Ten years after being stationed at the Verdun front as a truck driver during WWI, Maurice Ravel traveled to New York. During his 1928 trip, he heard spirituals and jazz with a “rich and diverting rhythm” that would continue to be a source of inspiration.
After he returned to Europe, he wrote the opening of the Piano Concerto in G on a train. It took him another year to complete the concerto — three years after Monet, the father of impressionism, died. Monet’s luminous style of layering paint was not so different from how Ravel layered colors.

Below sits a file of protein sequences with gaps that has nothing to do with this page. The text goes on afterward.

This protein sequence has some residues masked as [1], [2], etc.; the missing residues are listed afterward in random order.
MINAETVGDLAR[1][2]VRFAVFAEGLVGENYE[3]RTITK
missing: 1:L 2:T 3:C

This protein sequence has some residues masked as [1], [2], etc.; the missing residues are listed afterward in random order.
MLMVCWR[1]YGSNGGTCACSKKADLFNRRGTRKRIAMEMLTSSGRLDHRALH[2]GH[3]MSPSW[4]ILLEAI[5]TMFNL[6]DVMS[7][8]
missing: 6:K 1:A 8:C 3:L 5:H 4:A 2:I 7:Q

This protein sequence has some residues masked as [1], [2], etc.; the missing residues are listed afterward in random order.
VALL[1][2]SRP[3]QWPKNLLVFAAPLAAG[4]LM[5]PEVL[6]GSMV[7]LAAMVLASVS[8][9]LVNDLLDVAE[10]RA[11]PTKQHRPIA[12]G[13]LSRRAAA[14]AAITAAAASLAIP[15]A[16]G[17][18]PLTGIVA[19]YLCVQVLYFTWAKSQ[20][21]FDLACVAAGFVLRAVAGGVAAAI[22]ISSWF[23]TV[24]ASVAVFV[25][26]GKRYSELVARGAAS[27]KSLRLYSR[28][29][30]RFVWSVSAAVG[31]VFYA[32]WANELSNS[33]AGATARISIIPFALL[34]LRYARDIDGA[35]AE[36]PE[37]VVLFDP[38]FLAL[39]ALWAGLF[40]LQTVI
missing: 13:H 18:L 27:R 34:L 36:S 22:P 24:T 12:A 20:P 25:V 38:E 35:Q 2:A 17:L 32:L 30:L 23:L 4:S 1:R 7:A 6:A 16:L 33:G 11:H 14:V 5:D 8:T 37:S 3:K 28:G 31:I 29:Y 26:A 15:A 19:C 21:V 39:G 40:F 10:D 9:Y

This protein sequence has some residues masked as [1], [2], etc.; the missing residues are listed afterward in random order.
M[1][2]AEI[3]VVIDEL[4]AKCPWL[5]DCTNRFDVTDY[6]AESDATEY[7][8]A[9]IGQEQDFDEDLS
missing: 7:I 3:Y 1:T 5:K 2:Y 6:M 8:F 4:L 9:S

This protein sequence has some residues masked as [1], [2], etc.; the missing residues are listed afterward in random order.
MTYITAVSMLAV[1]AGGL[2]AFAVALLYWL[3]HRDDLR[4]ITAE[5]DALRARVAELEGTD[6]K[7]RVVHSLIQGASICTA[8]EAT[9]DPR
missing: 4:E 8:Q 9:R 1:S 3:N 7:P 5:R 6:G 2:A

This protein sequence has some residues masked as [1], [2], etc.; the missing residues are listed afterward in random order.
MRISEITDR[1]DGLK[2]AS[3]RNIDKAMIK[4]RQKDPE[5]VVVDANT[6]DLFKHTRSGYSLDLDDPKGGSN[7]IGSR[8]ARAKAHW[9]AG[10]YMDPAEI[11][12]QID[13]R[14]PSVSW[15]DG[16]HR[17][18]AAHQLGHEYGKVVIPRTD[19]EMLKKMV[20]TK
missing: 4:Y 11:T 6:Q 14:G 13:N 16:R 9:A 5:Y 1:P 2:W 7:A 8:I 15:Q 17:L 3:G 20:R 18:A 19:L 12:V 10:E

His piano concerto relies on a palette of syncopated rhythms and soaring jazz riffs. The concerto’s three movements use a harmonic language rooted in a classical tradition. The first movement swells into a jazzman’s improvisation and a cadenza that takes center stage.
I invite you to close your eyes and imagine yourself in a smoky Harlem jazz joint. Let your paintbrush go wild October 4 at First Impressions: Music & Monet.